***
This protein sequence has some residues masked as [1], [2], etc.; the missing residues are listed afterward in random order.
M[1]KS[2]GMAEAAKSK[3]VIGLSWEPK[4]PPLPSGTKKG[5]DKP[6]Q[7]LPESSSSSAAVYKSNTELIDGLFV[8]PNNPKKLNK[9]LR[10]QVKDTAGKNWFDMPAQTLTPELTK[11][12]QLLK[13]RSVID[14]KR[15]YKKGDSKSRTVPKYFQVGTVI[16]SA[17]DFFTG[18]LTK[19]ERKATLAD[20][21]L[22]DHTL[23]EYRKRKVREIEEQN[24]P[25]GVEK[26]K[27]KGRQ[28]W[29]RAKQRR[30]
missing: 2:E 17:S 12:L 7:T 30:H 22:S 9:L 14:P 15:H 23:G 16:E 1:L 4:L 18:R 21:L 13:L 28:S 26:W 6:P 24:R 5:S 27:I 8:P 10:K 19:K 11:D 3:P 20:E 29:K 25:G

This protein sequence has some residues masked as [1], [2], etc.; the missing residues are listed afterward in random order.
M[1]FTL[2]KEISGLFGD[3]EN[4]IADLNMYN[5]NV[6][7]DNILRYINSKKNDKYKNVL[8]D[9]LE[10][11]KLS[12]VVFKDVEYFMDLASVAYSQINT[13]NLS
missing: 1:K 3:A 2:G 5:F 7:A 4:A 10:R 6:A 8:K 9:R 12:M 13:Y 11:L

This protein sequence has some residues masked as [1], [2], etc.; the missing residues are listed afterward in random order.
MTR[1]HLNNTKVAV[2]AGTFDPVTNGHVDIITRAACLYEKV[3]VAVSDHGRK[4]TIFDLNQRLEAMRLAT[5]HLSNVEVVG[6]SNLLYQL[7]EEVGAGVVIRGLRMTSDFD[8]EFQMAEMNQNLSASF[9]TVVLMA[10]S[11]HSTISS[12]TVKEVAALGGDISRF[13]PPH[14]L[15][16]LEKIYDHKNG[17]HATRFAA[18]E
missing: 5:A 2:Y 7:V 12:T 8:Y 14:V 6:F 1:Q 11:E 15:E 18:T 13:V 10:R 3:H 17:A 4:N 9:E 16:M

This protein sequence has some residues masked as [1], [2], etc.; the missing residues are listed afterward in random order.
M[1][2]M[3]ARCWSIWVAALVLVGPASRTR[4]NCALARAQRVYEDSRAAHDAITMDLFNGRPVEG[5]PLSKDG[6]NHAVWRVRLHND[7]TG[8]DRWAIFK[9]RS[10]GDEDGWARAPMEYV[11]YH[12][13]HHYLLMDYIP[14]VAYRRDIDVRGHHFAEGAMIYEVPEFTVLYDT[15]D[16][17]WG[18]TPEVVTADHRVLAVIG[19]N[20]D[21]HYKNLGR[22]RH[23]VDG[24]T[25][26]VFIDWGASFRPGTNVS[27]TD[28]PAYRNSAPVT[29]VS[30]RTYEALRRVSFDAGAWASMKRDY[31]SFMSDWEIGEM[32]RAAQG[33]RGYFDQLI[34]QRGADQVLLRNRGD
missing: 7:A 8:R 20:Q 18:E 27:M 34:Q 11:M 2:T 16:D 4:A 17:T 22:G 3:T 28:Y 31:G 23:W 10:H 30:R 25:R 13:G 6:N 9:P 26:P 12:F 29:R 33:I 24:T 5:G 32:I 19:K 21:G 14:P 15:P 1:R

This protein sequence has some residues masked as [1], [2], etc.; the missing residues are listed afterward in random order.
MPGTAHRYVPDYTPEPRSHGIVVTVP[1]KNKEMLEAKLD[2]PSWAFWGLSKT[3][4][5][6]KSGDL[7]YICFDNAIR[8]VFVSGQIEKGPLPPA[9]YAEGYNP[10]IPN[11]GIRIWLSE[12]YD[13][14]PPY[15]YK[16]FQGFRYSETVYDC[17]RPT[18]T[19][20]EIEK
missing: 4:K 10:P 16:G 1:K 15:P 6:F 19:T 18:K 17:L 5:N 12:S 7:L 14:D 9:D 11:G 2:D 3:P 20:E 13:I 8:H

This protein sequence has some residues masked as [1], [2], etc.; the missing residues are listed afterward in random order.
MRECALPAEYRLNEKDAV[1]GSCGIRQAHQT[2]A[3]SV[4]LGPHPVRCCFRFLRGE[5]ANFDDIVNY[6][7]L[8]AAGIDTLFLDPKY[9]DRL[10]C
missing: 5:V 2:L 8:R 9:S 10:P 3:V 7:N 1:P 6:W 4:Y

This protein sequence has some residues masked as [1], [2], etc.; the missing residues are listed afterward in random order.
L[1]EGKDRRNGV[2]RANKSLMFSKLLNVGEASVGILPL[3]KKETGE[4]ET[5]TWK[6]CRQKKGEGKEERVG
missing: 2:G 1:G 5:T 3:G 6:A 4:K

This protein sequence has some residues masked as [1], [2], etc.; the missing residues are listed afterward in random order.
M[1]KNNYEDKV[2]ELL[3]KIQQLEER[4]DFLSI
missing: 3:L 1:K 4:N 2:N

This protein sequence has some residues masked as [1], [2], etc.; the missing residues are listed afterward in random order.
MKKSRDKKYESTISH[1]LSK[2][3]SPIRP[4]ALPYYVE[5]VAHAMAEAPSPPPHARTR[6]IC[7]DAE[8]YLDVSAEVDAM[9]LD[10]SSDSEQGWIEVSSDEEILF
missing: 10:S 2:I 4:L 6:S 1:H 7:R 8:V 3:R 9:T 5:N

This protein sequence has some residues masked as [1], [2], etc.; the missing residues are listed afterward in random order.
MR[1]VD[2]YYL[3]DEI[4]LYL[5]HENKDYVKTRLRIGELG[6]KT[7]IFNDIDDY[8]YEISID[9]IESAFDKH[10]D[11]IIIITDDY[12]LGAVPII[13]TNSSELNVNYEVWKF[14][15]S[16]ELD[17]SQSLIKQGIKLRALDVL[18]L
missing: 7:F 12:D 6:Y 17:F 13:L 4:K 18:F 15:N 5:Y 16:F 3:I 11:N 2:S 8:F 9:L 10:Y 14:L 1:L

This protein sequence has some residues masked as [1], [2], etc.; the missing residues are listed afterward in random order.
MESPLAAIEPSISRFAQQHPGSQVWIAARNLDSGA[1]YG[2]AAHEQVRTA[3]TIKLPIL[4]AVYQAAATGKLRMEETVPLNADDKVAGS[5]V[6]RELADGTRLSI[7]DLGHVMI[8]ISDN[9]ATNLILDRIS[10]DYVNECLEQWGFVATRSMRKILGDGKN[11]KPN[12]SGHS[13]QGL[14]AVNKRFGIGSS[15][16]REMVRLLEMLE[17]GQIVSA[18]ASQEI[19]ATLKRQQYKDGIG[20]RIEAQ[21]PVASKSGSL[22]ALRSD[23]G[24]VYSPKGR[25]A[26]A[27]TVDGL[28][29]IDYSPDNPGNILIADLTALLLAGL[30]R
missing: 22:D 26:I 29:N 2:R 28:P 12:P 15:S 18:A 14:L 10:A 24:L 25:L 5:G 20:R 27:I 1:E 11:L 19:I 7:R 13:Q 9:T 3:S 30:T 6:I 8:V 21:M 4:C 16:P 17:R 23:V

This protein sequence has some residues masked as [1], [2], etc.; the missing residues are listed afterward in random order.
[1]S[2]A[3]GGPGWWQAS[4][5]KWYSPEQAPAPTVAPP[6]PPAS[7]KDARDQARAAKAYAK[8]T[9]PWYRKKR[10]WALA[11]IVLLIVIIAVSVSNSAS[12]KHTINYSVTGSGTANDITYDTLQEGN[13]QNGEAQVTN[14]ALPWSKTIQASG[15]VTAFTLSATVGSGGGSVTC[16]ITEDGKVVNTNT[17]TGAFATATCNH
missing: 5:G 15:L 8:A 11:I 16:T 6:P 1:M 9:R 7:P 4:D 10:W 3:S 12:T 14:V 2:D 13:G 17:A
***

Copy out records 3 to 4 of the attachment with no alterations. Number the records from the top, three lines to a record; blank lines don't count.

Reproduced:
This protein sequence has some residues masked as [1], [2], etc.; the missing residues are listed afterward in random order.
MTR[1]HLNNTKVAV[2]AGTFDPVTNGHVDIITRAACLYEKV[3]VAVSDHGRK[4]TIFDLNQRLEAMRLAT[5]HLSNVEVVG[6]SNLLYQL[7]EEVGAGVVIRGLRMTSDFD[8]EFQMAEMNQNLSASF[9]TVVLMA[10]S[11]HSTISS[12]TVKEVAALGGDISRF[13]PPH[14]L[15][16]LEKIYDHKNG[17]HATRFAA[18]E
missing: 5:A 2:Y 7:V 12:T 8:Y 14:V 6:F 1:Q 11:E 15:E 18:T 13:V 10:R 3:H 17:A 4:N 9:E 16:M

This protein sequence has some residues masked as [1], [2], etc.; the missing residues are listed afterward in random order.
M[1][2]M[3]ARCWSIWVAALVLVGPASRTR[4]NCALARAQRVYEDSRAAHDAITMDLFNGRPVEG[5]PLSKDG[6]NHAVWRVRLHND[7]TG[8]DRWAIFK[9]RS[10]GDEDGWARAPMEYV[11]YH[12][13]HHYLLMDYIP[14]VAYRRDIDVRGHHFAEGAMIYEVPEFTVLYDT[15]D[16][17]WG[18]TPEVVTADHRVLAVIG[19]N[20]D[21]HYKNLGR[22]RH[23]VDG[24]T[25][26]VFIDWGASFRPGTNVS[27]TD[28]PAYRNSAPVT[29]VS[30]RTYEALRRVSFDAGAWASMKRDY[31]SFMSDWEIGEM[32]RAAQG[33]RGYFDQLI[34]QRGADQVLLRNRGD
missing: 7:A 8:R 20:Q 18:E 27:M 34:Q 11:M 2:T 16:D 4:A 17:T 22:G 3:T 28:Y 31:G 23:W 10:H 30:R 25:R 13:G 6:N 9:P 26:P 12:F 29:R 33:I 24:T 5:G 32:I 19:K 21:G 14:P 15:P 1:R